2015 Record: 10-6
2015 turned out to be a transitional year for the Seahawks, turning from a run-first offense to a team keyed by Russell Wilson’s play-making ability. Losing Marshawn Lynch and Jimmy Graham, a shuffling O-line and attrition on defense did not allow the team to repeat as Super Bowl participants for the 3rd time. But a return trip to the playoffs at 10-6 and a 1st round miracle victory versus the Vikings was still a solid year and has the Seahawks hoping to return to the Big Game again in 2016.
Key Additions – OT Bradley Sowell, OT J’Marcus Webb, DT Sealver Siliga, G Jahri Evans
Key Losses – RB Marshawn Lynch, OT Russell Okung, G JR Sweezy, DT Brandon Mebane, LB Bruce Irvin
2016 Draft Class – G/T Germain Ifidi, DT Jarran Reed, RB CJ Prosise, TE Nick Vannett, RB Alex Collins, G Rees Odhiambo
2016 Offensive Outlook:
Offensive Coordinator – Darrell Bevell
Base Offense – Spread Option
After a rough start in 2015 due to injuries, hold outs and chemistry issues, the Seahawks bounced back from 2-4 to finish 10-6 and gain a wildcard spot in the NFC. Under the steady hand of Pete Carroll and the newly married Russell Wilson, the Seahawks will look for more answers this season for an offense with even more question marks.
One place not is question is the starting QB spot. Russell Wilson showed that he was more than just a bus driver in 2015, leading the league with a 110.1 QB Rating. Becoming the focal point of the offense, Wilson will need to stay just as excellent and as healthy for the Hawks to be contenders in 2016. Behind Wilson is undrafted rookie Trevone Boykin out of TCU and untested 2nd year player Jake Heaps. Hardly an insurance policy against injury.
Thomas Rawls emerged last season as the heir apparent to the now retired Marshawn Lynch until a broken leg ended his season in 2015. Rawls starts camp on the PUP list but looks to be back by opening day. Behind him the Seahawks had some success with former castoff Christine Michael, who has seemed to finally matured into his potential. In addition, the Seahawks drafted 3 RBs, CJ Prosise out of Notre Dame, Alex Collins of Arkanasa and Zac Brooks of Clemson. Prosise, a converted WR, will likely nail down the 3rd down back roll and Collins will be the change of pace back if he can stay healthy.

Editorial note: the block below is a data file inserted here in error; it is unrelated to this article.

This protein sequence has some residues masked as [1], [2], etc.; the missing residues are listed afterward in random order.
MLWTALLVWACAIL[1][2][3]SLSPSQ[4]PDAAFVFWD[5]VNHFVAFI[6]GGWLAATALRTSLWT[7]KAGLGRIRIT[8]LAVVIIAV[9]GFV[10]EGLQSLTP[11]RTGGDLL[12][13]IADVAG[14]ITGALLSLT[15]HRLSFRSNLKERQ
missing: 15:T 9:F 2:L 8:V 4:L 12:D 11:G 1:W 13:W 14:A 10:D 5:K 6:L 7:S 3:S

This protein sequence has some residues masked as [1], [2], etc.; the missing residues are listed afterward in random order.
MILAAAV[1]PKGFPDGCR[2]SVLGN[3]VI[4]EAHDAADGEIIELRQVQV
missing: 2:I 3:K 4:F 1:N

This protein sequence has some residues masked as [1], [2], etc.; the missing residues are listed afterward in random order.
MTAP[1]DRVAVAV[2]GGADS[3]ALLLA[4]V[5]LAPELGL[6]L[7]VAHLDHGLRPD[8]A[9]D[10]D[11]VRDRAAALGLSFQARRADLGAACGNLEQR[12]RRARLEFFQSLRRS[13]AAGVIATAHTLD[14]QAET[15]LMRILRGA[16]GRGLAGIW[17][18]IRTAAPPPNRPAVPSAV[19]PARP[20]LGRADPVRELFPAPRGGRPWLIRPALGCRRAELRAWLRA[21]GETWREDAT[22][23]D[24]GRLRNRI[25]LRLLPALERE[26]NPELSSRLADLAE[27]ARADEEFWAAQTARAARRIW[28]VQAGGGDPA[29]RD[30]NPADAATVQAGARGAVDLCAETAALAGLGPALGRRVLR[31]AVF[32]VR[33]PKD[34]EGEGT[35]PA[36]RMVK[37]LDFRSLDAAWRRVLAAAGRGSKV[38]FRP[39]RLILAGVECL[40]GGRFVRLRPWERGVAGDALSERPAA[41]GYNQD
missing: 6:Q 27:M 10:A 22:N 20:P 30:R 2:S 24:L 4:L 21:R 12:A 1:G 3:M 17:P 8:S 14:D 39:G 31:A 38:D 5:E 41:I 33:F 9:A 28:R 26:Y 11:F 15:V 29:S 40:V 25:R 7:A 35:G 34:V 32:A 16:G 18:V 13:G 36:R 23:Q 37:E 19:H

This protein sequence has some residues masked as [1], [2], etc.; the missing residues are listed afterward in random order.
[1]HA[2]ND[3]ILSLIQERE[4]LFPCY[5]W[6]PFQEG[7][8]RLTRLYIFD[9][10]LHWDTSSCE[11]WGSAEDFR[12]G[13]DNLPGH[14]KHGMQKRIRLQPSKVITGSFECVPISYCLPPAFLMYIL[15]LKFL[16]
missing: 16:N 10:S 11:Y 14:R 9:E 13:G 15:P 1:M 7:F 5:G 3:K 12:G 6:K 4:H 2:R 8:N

Golden Tate left prior to the 2015 season making Doug Baldwin the #1 option at WR. In addition, Jermaine Kearse, Paul Richardson and the speedy Tyler Lockett formed a very solid foursome. Lockett will likely be a breakout star in 2016 building on his rookie season. At tight end, Jimmy Graham was lost in Week 12 last year to a torn patellar tendon and may start 2016 on the PUP list. That injury is very tough to recover from and may make Graham, who already struggled to fit into Bevell’s system previously, mostly a non-factor this season. In his stead, the Seahawks drafted Ohio St TE Nick Vannett to pair with Luke Wilson. Vannett is a solid blocker with the athletic potential to be a better weapon than he showed in college.